The Story of How Michelle Obama Made ‘Yes We Can’ Happen

“I am asking you to believe. Not in my ability to bring about change — but in yours.”

Those were some of the last words uttered by Barrack Obama during his farewell speech delivered last night in Chicago, Illinois – the place where it all started.  He spoke to a crowd of around 18,000 people including political leaders, celebrities, and constituents, while millions more watched and followed along on social media.

Needless to say, more than a few tears were shed – the president’s included. And to end it all, were the words that sprang from Obama’s lips eight years ago when he was a young Senator from Illinois campaigning on a a platform of hope:

“Yes, we can.

Yes, we did.

Yes, we can.”

The audience erupted. The internet burst. And much of the faith that many felt was lost this past election season was partly restored by a sentence that made America believe in change all those years ago, and helped many to remember to hold onto hope in the years ahead. Yes we can.

But the iconic slogan itself almost didn’t happen. As the Washington Post explains, the phrase was first written into the young Obama’s ‘seriously underfunded’ 2004 U.S. Senate advertisement by David Axelrod, Obama’s campaign media advisor at the time.

RELATED: First Lady Michelle Obama Teaches Us How To “Live Our Lives Out Loud” In Her Farewell Interview

Axelrod added this into the last part of his script – the sign off- at the last minute. But Obama’s reaction when he read over the copy was less than enthused. He wondered if the phrase was too corny. According to the Post and Axelrod’s accounts, Obama turned to his wife, Michelle Obama and asked,

“Meesh, What do you think?”

“Not corny” she replied from her perch on the stairs, a quick a stoop she had taken during a lunch break to watch the future president create his first commercial. In his memoir, Axelrod wrote,“He deeply trusted Michelle’s instincts and connection with people. Her imprimatur immediately sealed the deal, preserving a tag line that would become our rallying cry in this and future campaigns.”

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The Obamas relationship together has long been admired, and they often refer to each other as best friends. Yet despite his leading place in government, Obama has always looked to his wife – a Harvard Law School graduate who established herself in both the public and private sector.

When asked by the New York Times in 2009 how any couple can have a truly equal partnership when one member is president,  Obama responded, “My staff worries a lot more about what the First Lady thinks than they worry about what I think.”

FLOTUS has been an essential cornerstone of her husband’s presidency and has respectably carved out her own position into a post that is anything but the traditional figurehead’s past. Aside from coining the term FLOTUS, she has championed healthy eating, military families and established a role model for the young, modern women.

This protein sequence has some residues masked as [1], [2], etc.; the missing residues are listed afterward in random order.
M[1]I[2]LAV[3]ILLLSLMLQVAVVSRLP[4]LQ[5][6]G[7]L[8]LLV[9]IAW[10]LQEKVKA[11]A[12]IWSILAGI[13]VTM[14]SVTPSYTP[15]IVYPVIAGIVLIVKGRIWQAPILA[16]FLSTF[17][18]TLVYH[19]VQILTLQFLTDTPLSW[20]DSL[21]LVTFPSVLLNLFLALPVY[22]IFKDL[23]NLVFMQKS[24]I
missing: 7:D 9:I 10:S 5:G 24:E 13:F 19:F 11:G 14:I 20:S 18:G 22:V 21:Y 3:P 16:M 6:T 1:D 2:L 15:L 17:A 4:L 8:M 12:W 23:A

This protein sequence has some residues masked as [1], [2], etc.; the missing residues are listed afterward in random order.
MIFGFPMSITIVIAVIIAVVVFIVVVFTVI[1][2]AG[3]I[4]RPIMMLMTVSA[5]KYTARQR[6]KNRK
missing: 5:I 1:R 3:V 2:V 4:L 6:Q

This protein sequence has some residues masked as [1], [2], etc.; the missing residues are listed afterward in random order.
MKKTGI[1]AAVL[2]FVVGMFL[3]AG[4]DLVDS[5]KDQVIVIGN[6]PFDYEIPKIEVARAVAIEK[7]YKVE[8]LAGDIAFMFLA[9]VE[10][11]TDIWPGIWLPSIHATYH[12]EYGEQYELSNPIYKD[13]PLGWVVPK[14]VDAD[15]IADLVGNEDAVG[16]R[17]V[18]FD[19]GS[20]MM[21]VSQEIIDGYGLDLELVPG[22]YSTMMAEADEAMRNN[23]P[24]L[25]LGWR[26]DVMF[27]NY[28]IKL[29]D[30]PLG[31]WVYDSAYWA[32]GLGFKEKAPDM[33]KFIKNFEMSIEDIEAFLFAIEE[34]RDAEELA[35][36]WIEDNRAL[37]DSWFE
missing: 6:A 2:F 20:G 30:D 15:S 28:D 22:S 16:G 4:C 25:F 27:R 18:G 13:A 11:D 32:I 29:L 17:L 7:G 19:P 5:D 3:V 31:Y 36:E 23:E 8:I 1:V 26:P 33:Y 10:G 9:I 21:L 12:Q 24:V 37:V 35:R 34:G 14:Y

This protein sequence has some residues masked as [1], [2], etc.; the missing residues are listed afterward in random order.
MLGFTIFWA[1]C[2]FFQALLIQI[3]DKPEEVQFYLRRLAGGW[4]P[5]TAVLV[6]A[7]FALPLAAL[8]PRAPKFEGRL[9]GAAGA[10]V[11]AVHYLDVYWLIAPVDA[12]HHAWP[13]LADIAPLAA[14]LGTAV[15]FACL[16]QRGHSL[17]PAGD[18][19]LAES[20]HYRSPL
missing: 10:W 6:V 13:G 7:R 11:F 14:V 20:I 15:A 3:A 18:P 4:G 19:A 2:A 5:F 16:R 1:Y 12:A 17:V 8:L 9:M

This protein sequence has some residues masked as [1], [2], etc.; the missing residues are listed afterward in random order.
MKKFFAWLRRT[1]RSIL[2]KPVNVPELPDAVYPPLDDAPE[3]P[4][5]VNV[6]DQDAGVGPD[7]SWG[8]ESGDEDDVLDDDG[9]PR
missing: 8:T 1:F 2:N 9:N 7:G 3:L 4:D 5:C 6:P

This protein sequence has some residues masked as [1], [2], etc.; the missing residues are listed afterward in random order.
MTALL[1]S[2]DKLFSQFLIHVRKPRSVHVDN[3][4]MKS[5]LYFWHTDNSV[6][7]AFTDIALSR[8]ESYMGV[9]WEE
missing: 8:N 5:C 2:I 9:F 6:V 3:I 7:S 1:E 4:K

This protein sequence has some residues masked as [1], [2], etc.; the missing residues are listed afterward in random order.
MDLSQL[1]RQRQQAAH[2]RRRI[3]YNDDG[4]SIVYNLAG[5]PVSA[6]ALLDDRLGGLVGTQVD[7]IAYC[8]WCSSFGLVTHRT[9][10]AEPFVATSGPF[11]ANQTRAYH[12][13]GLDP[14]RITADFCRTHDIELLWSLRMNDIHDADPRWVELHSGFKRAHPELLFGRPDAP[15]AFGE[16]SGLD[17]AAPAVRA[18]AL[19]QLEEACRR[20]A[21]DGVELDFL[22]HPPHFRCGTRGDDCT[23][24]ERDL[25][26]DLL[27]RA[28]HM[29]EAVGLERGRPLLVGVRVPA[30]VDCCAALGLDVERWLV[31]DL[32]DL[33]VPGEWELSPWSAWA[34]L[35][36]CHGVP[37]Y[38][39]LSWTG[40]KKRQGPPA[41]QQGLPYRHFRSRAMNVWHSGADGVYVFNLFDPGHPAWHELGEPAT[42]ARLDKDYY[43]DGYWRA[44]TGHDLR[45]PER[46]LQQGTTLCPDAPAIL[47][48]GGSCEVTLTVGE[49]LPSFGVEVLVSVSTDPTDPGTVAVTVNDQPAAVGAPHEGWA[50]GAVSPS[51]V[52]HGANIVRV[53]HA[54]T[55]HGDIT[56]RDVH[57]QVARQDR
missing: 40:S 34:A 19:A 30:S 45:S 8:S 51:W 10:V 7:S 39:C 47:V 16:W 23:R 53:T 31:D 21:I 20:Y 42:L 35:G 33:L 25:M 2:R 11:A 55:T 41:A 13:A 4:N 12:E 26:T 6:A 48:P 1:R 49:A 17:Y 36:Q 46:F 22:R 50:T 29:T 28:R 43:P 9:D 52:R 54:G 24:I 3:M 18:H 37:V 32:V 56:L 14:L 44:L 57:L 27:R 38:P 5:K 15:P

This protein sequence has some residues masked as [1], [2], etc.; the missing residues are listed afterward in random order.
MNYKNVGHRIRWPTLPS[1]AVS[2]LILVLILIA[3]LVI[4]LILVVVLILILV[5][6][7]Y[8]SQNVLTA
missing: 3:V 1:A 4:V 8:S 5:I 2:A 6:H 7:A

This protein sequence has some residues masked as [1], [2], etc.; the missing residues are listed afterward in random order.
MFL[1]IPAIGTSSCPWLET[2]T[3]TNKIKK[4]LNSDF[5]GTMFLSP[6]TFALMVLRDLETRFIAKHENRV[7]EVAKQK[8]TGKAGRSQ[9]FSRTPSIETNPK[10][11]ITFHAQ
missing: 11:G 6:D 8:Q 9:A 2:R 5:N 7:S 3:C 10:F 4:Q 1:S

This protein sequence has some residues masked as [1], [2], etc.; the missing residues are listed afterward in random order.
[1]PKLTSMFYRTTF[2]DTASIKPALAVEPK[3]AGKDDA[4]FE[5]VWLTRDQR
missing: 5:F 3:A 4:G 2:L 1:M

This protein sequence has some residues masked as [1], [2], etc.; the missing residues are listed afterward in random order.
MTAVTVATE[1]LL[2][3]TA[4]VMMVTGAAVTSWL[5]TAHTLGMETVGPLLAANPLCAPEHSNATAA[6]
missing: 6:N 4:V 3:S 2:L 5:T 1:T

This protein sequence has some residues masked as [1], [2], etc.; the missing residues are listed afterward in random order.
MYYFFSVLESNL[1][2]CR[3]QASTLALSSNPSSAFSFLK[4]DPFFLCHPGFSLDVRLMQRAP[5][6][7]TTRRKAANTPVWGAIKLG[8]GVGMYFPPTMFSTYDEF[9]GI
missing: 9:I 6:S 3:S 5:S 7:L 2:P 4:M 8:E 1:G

“She really modernized the position of First Lady,” says Jennifer Rubin of the Washington Post while discussing Obama’s legacy as FLOTUS on CNBC.

Yet it was the First Lady’s ability to be real, and authentic that was and will be the standing cornerstone of her legacy, despite the harsh critics she faced while in the White House, says’s Karine Jean-Pierre; “A lot of it was because she was so real. Michelle Obama was one of the most authentic political figures that we will ever see in our lifetime. While she changed the White House, she didn’t let it change her.”

It was that sense of guttural, instinctive truth, an understanding of the people she and her husband represented, as well as a keen sense of the political landscape that helped seal the deal on the campaign slogan that would change the history of the United States that fateful afternoon of filming twelve years ago.

Yes We Can became an echoing phrase for the Obama campaign and presidency. As the legacy of America’s 44th presidency comes to a close, it was a phrase that was sorely needed last night. And one last reason the First Lady’s will be a huge presence in the Obama’s legacies .

Shanthi Blanchard

About Shanthi Blanchard

Shanthi is a writer and consultant based in New York City. As a digital and brand strategist, Shanthi works for women entrepreneurs and rural businesses on a mission to improve the world. She is also a passionate political writer, sports enthusiast, and runner. Follow her in twitter and Instagram @Oms4Shanthi. Pitch Shanthi:
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